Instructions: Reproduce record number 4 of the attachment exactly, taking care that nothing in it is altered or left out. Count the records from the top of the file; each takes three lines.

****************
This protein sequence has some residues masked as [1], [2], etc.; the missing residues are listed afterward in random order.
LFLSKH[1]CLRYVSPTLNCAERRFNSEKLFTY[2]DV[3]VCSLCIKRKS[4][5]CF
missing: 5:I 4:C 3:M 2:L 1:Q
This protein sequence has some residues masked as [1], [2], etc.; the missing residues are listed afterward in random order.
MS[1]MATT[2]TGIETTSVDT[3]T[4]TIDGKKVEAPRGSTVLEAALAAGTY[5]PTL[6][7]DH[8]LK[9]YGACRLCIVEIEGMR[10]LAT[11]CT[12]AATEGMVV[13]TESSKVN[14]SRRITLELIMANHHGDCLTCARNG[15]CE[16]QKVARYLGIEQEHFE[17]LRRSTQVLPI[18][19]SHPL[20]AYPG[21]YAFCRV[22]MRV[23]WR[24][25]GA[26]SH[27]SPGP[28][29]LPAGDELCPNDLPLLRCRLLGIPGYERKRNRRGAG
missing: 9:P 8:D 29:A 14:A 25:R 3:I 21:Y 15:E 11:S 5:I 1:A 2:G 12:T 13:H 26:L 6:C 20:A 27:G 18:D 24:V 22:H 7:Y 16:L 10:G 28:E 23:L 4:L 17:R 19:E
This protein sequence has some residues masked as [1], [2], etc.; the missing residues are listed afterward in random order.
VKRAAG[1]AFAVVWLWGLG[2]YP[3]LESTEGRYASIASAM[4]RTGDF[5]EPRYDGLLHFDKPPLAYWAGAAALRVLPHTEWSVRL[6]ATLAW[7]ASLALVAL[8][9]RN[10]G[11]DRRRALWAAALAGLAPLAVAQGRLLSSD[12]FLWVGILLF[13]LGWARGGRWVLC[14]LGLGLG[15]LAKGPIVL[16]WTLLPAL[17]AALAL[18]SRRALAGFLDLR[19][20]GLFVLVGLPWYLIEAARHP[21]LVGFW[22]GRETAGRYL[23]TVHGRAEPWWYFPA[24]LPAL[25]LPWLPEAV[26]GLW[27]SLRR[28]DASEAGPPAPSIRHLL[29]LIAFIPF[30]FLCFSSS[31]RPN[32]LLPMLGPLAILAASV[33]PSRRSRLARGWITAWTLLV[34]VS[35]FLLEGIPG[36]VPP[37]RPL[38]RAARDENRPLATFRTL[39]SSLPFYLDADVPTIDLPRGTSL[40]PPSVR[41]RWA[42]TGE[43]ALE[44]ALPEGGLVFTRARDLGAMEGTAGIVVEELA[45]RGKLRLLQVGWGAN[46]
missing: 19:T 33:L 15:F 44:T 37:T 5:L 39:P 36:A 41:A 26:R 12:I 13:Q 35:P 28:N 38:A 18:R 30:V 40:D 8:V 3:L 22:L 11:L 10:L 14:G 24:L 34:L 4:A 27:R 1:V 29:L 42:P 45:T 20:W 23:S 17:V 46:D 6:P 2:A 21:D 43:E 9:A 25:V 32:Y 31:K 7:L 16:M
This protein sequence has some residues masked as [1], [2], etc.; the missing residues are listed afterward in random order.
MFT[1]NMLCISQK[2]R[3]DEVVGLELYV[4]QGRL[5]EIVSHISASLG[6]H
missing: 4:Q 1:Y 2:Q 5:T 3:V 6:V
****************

This protein sequence has some residues masked as [1], [2], etc.; the missing residues are listed afterward in random order.
MFT[1]NMLCISQK[2]R[3]DEVVGLELYV[4]QGRL[5]EIVSHISASLG[6]H
missing: 4:Q 1:Y 2:Q 5:T 3:V 6:V